When Maya Angelou spoke about her daily writing routines, she described how she rented a hotel downtown and arrived there at 6:30 in the morning. She would write, stay until about two in the afternoon, then go home and look over what she had written that morning.
My question when I read that here was: did she have days like the rest of us? Did she have days where she got to that hotel room and stared at a blank page all morning?
People are constantly saying that, as writers, we need to write every day, and of course writers need to write. That’s what makes them writers. But what do we write when we can’t think of what to write?
I have a few answers in mind.
Write Down the End Goal You Have in Mind
When you sat down to write, what were you planning on talking about? Were you hoping to get to the end of a particular scene? Did you hope to express a particular emotion or tone throughout the piece you’re writing?
If so, just go ahead and write it down. Write what your end goal is once you understand where you want to go with what you’re writing. It could be just key words or general phrases that you keep repeating to yourself that you want, or it could even be full sentences to get you started and that you can edit later. This can lead to more outlining (if you’re the kind of writer who outlines) or more ideas to follow up on (if you enjoy writing without outlining first). In either case, knowing specifically what your destination is will at least get you started, even if it’s the only thing you write that day.
Just remember planning and editing are also part of the writing process, and no one says you can’t go back and take the scene in a new direction later. Writing down what’s needed to reach your goal is the first step to reaching your goal.
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Write Whatever Comes into Your Head
Let’s be honest, the first draft is usually pretty rough. Most likely you’ll go back and think “wait, this doesn’t even make any sense” or “WHAT WAS I EVEN THINKING??? THIS IS TERRIBLE.” (I’m usually the latter).
So if you’re trying to march ahead with that first draft but you keep getting stuck because nothing seems to be going right, just write down whatever you can think of. I find that just getting words onto paper (or screen) takes off a lot of stress. I get all the jumbled mess out of my head and somewhere else where I can organize it and turn it into something instead of just sitting there getting stressed.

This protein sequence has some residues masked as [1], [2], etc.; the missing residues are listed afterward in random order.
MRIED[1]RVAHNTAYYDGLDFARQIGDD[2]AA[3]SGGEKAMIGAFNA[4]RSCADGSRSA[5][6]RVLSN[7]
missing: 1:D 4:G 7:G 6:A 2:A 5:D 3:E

And if you’re frustrated at where your writing has been going or you’re disappointed with it, just letting go and focusing on something else takes a lot of that stress away. If you don’t know what to say next, say something that you know won’t be the finished product just to give yourself a break.
Remember the Maya Angelou story I talked about earlier? I forgot to mention that, after writing, she would go home, see if what she had written had been any good, and start editing from there. She probably knew, like the rest of us, that first drafts are rough, and what she wrote first was just the starting point. She was writing what was coming into her head.
Write Something without Giving It an Audience
Like writing just to write—write something down knowing it’s just for you. There will come a time when you’re ready to show your writing in front of others for feedback, but that doesn’t have to be right away. Especially if you still want to get to a certain point and you’re having trouble getting there.
So if you can’t think of what to write for what you want to show others, write something that you won’t be pressured to make the best it could possibly be. This could be any sort of drabble, a random scene, an entirely new story, something that will get your creative brain going without overwhelming you.
So if you don’t know what to write next, temporarily stop what you’ve been working on to keep from burning out. Writing isn’t straightforward, and sometimes you have to move in different directions to get where you need to be, even if it feels like you’re going backwards. Like Maya Angelou, just keep getting up to write every morning, even if it means writing something other than what you intended.
Emma Foster is a fiction and blog writer and creator of Foster Your Writing. She currently writes articles for The Word Slayers and she is a prose reader for Farside Review. Her work can be found in Aurora Journal, Sledgehammer Lit, Your Daily Poem, and others. She also published her first microchap “Isosceles Triangles” with Origami Poems (2021). You can find her at https://fosteryourwriting.com/.